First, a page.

I eat meat…
Yes, you read that right. I’m an environmentalist and I’m not a vegetarian. Here’s why:
I’m sure you’ve heard about the environmental impacts of producing beef, pork, and chicken. They are real and a serious threat. If you haven’t, check out the resources section below to get caught up.
But let’s keep our eyes on the prize here. Our goal in #30toEco is to reduce our environmental footprint in 30 days and more importantly, to develop habits that will take us well beyond this first month.
Remember where we started? The first tip was Do What You Can, because we’ve learned that when we try to make radical changes in our lives we get stressed out, we burn out, and revert back to our old ways. But when we take baby steps we change our habits which allows us to consistently make smarter, more eco friendly decisions that add up to BIG changes over time.
The Great Meat Feat
I believe going vegetarian is healthier, more environmentally friendly, and easier on the wallet. But for most people it isn’t easy because we’ve grown up eating meat our whole lives. It’s what we know how to cook, it’s what we are accustomed to ordering at restaurants, and it’s in our culture: we cut the turkey on Thanksgiving and the ham on christmas, not the tofu.
So unless you have the willpower to uproot your entire daily routine in one day, I suggest taking an alternative route to going cold turkey.
Side Note: the colloquialism “going cold turkey” is thought to be a reference for the cold clammy feeling experienced by those going through withdrawl (early 1900’s).
If you don’t want the meat sweats, try to reduce your meat consumption a little bit at a time. If you eat meat every day, try one day without meat (meatless Mondays). Once you’re comfortable with that you can take another day off meat or limit it to one meal per day.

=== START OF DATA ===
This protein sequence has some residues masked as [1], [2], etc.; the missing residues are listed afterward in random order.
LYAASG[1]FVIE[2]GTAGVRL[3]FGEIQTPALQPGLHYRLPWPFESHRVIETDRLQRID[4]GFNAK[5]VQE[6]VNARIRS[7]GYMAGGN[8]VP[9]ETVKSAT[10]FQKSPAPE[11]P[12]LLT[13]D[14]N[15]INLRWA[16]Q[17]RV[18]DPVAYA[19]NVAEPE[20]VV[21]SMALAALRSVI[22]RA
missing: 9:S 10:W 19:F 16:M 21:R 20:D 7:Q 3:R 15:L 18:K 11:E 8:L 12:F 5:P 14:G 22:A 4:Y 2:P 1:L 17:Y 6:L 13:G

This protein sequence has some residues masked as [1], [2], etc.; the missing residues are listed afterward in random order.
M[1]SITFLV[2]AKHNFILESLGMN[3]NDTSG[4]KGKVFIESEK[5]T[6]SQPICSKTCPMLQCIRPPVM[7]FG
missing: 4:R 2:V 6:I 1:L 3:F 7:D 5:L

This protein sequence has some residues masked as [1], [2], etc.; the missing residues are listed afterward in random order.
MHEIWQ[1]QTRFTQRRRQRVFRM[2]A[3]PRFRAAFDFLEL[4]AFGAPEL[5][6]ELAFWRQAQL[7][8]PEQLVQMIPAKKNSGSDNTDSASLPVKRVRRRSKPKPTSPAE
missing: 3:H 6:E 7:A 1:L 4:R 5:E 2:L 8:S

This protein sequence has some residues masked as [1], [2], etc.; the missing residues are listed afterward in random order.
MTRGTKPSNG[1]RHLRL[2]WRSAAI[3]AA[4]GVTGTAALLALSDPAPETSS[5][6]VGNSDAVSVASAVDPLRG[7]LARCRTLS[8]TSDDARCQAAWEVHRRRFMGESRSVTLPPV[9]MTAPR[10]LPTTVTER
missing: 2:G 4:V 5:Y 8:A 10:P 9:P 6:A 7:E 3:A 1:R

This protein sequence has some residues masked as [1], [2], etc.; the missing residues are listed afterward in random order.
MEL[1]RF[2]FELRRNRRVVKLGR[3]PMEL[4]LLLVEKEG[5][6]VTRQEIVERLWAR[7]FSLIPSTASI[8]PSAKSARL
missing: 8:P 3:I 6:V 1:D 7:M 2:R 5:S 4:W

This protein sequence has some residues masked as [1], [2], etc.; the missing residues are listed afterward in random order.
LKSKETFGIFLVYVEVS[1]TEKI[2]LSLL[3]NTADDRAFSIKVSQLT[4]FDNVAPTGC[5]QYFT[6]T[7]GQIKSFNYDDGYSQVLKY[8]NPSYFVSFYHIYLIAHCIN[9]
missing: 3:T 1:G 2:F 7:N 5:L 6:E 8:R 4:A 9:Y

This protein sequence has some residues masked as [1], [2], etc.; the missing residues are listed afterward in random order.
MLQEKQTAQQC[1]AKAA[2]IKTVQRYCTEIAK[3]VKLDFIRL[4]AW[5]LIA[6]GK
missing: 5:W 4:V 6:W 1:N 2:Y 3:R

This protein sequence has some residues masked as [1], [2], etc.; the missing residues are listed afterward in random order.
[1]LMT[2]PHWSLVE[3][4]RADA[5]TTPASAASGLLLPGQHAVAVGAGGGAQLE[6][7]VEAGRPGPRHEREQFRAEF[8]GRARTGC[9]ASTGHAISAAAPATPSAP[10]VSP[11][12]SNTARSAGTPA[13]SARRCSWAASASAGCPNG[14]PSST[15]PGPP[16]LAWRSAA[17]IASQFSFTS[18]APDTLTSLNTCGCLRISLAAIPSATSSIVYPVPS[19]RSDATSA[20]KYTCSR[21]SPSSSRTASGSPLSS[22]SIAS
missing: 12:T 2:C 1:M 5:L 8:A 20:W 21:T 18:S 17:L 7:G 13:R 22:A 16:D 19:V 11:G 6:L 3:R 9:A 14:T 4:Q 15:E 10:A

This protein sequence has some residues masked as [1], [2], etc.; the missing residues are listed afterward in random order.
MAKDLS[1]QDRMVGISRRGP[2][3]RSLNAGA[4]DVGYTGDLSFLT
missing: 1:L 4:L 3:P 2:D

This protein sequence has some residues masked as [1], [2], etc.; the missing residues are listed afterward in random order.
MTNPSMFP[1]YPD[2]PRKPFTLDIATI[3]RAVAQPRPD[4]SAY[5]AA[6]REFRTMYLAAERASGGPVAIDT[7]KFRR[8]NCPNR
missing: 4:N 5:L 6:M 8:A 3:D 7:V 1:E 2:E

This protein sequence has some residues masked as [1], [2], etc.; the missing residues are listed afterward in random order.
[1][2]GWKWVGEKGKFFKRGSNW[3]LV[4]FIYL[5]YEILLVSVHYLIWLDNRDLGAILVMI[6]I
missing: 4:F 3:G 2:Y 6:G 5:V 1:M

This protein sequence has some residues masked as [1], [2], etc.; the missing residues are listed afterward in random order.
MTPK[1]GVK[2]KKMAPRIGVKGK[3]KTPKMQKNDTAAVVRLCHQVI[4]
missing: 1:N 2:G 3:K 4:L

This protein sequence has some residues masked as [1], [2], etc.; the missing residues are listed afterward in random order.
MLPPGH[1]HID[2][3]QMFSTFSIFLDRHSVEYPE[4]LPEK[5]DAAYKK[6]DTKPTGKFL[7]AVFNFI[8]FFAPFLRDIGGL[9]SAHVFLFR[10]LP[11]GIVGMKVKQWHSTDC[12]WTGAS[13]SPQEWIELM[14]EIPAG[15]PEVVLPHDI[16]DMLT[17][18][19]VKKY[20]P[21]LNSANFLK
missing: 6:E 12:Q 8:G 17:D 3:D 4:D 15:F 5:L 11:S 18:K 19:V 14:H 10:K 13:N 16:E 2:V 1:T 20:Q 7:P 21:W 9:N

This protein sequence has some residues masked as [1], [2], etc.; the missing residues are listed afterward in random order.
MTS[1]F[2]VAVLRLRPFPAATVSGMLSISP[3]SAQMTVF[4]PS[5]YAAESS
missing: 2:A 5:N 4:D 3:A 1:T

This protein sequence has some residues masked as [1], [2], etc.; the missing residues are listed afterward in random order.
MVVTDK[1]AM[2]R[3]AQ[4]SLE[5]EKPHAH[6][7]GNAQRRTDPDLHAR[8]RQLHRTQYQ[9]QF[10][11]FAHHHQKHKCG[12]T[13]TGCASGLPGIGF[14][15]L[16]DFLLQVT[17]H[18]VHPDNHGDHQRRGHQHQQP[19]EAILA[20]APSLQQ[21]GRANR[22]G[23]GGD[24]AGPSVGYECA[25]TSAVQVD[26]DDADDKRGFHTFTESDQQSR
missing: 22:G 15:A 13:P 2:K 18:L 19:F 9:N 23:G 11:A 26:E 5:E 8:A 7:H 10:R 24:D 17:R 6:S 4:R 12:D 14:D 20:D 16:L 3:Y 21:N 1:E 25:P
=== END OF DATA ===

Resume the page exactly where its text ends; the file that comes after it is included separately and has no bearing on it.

Over time you’ll start to find vegetarian alternatives to your normal meals and in a few months you’ll have smoothly transitioned to a primarily plant based diet. You’ll also probably notice you’re saving money and feeling healthier.
How I manage my meat
I started reducing my meat consumption about 6 years ago and now I feel no pain. In most cases I actually prefer a vegetarian meal over one with meat. It didn’t happen overnight, but gradually over time I’ve changed my taste buds.
Over time I’ve also changed the way I think about meat. I used to take it for granted, chowing down everything from hot dogs to t bone steaks, but now that I understand the environmental impact and all the effort it takes to get a piece of meat onto my plate, I appreciate it much more. When I do eat meat, I eat quality meat and I enjoy it in smaller portions.
My personal rule for the last six years has been to not cook with meat. I will eat meat sometimes when I go out to eat and I will eat meat on special occasions like holidays. Every once in a while I will buy meat to cook at home, but only if it’s organic, grass fed, and/or free range.
As a result of my meat weaning I’ve reduced my meat consumption twice a day on average to about once a week. While I may go fully vegetarian in the future, this is working for me right now and over the course of the last 6 years I’ve reduced my meatprint big time.
Your Action Items
Learn to appreciate meat.
Follow an attainable plan. What works for you? Reduce your meat intake at a reasonable level. Once you’re comfortable, reevaluate and take the next step.
Share your challenges and successes with the group. What’s worked for you? Comment below or drop me a note.
Don’t fight it:
This explanation of the term “cold turkey” is completely unrelated to the environment but worth the 2min read.
Here is a more in-depth guide to reducing your meat intake. Learn how to work with your tastebuds to make the transition towards less meat and a small environmental impact.
If you’d like to read up on the environmental impact of meat consumption: